The moral question of Dexter killing only killers (more to fulfill an insatiable appetite than provide a public service) was grazed upon in the inaugural season but here every facet of that dilemma is exploited to its fullest potential. Hall is an expert at conveying this conflict, betraying neither end of the character's complicated emotional spectrum and subtly conveying dry humor with his observant, deadpan voiceovers sprinkled throughout the show. As the authorities inch closer to linking Dexter to the crimes we finally get to see the public reaction and fallout to what he's done, which ranges from full fledged disgust to hero worship (directly alluded to in the episode, "The Dark Defender" where Dexter imagines himself as a masked superhero). Of course, the irony of that image is that by leading this double life he's hurting those closest to him, who like himself are in law enforcement to stop the kind of vigilante justice he's dishing out by playing judge, jury and executioner. That his colleagues Lt. Maria LaGuerta (Lauren Velez) and only true "friend" Det. Angel Batista (David Zayas) now know the crimes and are rapidly closing in on a suspect, wrecks havoc on Dexter's psyche, in addition to escalating his long-standing feud with the perpetually pissed off and suspicious Sgt. James Doakes (Erik King), the man who's come closest to discovering his secret.
Nearly all the supporting characters are given much more to do this season as a result of the case being intrinsically tied to Dex's crimes and the actors playing more than rise to the occasion. I gained a greater appreciation for what Benz brings to the table as Rita, a role that can initially come off as just the dry, dutiful girlfriend but as the stakes raise and Dexter's two worlds clash you realize it's her sweet, innocent portrayal that's separating them and causing much of the show's tension throughout the season. As viewers, we can handle Dexter being found out for his crimes, if not for what it would do to her and the kids. Not to mention it would end the series. Similarly, Carpenter does her best work in the series so far as Deb, still psychologically reeling from the events of last season but given a really well thought-out sub-plot that follows up on that vulnerability. It's developed so fluidly that you don't realize how well the seeds were planted for her storyline by the writers all along.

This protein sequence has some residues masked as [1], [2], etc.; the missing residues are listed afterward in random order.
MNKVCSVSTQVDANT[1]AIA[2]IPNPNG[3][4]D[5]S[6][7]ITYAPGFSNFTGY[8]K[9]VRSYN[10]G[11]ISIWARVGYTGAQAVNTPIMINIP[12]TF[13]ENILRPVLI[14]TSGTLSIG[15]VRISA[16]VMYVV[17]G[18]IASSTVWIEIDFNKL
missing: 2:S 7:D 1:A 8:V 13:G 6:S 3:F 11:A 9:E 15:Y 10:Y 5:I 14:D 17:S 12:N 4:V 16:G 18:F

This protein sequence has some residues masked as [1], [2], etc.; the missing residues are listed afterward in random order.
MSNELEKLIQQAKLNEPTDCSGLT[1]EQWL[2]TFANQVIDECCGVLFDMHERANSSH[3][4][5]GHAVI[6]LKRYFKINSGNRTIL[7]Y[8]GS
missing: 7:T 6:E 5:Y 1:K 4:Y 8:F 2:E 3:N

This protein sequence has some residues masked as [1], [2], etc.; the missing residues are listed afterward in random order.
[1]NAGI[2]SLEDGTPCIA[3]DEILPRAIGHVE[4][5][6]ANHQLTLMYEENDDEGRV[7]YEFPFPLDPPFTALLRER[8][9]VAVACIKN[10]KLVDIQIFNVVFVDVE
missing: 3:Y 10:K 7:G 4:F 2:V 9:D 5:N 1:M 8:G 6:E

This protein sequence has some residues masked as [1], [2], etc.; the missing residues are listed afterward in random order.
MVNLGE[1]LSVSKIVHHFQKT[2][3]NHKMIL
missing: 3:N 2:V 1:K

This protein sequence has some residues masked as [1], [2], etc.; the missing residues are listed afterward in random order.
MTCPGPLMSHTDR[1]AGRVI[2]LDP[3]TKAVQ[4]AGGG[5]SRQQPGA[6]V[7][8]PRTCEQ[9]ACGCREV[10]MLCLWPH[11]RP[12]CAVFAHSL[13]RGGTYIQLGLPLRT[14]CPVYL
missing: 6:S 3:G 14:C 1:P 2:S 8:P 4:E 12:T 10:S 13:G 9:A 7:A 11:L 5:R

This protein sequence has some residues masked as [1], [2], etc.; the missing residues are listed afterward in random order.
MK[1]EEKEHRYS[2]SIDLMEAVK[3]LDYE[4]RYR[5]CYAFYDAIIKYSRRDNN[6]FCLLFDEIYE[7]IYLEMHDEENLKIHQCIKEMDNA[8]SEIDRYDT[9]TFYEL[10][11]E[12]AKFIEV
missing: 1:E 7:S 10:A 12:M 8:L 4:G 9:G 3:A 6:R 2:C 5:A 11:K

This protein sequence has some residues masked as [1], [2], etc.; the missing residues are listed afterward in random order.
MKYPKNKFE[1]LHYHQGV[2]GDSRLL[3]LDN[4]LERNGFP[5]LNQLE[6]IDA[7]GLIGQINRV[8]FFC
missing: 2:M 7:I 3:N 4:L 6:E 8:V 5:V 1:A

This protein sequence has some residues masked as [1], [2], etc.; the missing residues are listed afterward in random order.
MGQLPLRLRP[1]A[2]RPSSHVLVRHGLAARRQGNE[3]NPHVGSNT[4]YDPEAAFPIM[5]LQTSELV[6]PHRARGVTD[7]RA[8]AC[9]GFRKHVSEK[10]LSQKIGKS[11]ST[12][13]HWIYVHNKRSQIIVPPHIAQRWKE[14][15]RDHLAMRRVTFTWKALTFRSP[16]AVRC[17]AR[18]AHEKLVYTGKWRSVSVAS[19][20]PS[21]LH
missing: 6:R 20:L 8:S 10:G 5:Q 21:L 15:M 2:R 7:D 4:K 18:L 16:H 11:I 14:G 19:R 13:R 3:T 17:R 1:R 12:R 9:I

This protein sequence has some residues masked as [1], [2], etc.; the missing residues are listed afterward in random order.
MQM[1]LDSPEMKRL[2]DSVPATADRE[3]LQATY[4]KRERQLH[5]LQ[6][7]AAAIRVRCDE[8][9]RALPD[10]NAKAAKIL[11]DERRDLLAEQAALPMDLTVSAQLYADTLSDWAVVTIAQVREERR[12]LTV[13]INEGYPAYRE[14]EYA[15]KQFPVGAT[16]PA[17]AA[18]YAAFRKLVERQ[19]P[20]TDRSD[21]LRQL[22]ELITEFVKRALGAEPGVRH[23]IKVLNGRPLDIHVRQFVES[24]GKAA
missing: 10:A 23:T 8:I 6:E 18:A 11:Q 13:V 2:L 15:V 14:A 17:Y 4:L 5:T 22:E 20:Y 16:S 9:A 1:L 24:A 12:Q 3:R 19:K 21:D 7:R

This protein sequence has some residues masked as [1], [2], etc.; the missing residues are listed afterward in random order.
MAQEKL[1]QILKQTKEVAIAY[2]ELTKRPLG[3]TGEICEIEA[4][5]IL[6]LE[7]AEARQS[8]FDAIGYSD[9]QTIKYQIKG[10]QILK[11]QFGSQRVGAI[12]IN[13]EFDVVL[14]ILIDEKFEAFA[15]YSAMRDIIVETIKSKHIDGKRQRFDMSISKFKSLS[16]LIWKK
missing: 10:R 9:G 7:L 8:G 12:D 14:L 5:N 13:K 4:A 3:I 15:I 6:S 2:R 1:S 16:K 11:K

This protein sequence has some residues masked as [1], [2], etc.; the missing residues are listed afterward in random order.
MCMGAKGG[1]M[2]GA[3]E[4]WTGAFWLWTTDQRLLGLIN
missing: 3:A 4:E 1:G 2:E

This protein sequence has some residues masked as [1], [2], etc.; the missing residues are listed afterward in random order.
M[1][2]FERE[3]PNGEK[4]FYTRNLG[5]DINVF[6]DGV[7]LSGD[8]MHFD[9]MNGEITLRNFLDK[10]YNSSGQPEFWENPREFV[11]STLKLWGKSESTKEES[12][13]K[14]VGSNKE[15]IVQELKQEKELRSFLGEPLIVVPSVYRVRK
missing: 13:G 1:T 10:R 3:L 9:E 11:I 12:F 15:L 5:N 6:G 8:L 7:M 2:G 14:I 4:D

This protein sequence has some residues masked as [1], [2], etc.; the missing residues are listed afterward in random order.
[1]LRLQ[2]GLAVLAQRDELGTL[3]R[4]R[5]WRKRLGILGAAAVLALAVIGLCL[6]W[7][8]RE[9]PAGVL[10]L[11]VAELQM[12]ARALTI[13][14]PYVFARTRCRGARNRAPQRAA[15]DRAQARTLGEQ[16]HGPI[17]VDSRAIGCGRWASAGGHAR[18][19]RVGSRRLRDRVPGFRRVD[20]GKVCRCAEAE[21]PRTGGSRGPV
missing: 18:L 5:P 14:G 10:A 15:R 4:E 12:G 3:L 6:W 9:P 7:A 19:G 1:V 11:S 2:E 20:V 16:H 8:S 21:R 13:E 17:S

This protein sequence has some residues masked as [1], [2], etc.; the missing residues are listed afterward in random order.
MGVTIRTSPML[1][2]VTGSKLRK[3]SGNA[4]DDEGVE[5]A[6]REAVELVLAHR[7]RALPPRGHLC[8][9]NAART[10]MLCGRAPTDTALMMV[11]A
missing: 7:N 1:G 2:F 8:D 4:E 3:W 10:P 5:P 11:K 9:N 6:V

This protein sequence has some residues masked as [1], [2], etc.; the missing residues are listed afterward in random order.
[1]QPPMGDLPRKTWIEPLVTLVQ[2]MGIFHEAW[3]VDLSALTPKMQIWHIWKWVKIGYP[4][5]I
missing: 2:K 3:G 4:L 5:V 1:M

In their guest starring turns, Murray's very pale and very British Lila is deviously entertaining and the perfect female counterpart to the "dark side" of Dexter, but it's Carradine as Agent Lundy who steals the spotlight as the kind of smartly written authority figure that's increasingly hard to come by in serialized crime dramas. Someone who's simply great at their job, wanting to lead in the calmest, most efficient way possible instead of just blowing smoke and barking orders. Carradine makes the wise choice of playing him as a regular guy, who just so happens to be in charge of a manhunt for a serial killer. There's a good chance not even Dexter has the tactical skills necessary to out maneuver him.
If there's a drawback to the season it's that it's so suspenseful and builds so much momentum that by the time we reach the finale it's almost impossible to deliver a payoff that could clear the ridiculously high bar the series' creators set for themselves. As a result, the action peaks slightly too early and much of the last episode is spent trying to tie up loose ends. But that's a small complaint as it concludes pretty much the only way it can when you consider the show still has to continue after this. As revelatory as Hall's demented Jekyll and Hyde performance is in the title role, an overlooked star is the show's musical score (composed by Rolfe Kent) and opening title sequence, which in a few short shots brilliantly encapsulates the protagonist's lifestyle.
It's somewhat ironic that the premiere season based entirely on Jeff Lindsay's 2004 novel, Darkly Dreaming Dexter isn't as strong as this one which veers from the source material, taking only the inspiration from the Dexter novels to craft an original season-long storyline arc. Its first season was perfect but this is better and it'll be extremely difficult for the writers to top it (though I've heard Season 4, featuring John Lithgow's Emmy-winning performance, comes close). Given the current state of movies it's no wonder actors are lining up to appear on something like Dexter, which is smarter and more gripping than most of what you'll see in theaters.